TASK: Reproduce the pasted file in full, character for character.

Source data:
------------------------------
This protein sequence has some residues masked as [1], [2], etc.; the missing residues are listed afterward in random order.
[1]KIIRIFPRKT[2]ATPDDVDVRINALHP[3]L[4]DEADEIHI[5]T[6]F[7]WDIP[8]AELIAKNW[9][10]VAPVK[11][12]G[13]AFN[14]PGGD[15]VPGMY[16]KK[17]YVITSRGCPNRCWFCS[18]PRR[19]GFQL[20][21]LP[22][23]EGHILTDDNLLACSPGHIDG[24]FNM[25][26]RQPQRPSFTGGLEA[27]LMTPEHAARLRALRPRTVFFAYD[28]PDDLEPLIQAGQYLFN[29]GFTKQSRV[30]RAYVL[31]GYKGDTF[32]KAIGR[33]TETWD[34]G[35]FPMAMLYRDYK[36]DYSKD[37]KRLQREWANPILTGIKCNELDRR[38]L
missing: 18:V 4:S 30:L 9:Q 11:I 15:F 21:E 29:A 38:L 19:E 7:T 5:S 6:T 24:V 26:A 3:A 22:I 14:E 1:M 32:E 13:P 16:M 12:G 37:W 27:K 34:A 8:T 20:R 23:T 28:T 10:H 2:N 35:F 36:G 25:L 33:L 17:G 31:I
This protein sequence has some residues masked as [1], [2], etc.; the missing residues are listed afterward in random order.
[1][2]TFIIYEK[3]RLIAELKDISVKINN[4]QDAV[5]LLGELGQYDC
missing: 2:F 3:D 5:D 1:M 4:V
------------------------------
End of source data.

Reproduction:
This protein sequence has some residues masked as [1], [2], etc.; the missing residues are listed afterward in random order.
[1]KIIRIFPRKT[2]ATPDDVDVRINALHP[3]L[4]DEADEIHI[5]T[6]F[7]WDIP[8]AELIAKNW[9][10]VAPVK[11][12]G[13]AFN[14]PGGD[15]VPGMY[16]KK[17]YVITSRGCPNRCWFCS[18]PRR[19]GFQL[20][21]LP[22][23]EGHILTDDNLLACSPGHIDG[24]FNM[25][26]RQPQRPSFTGGLEA[27]LMTPEHAARLRALRPRTVFFAYD[28]PDDLEPLIQAGQYLFN[29]GFTKQSRV[30]RAYVL[31]GYKGDTF[32]KAIGR[33]TETWD[34]G[35]FPMAMLYRDYK[36]DYSKD[37]KRLQREWANPILTGIKCNELDRR[38]L
missing: 18:V 4:S 30:L 9:Q 11:I 15:F 21:E 29:A 38:L 19:E 7:T 5:S 6:T 24:V 26:A 3:A 22:I 14:E 1:M 32:E 13:P 16:M 12:G 37:W 27:K 34:A 8:T 20:R 23:T 28:T 10:H 2:N 35:F 36:G 25:L 33:L 17:G 31:I
This protein sequence has some residues masked as [1], [2], etc.; the missing residues are listed afterward in random order.
[1][2]TFIIYEK[3]RLIAELKDISVKINN[4]QDAV[5]LLGELGQYDC
missing: 2:F 3:D 5:D 1:M 4:V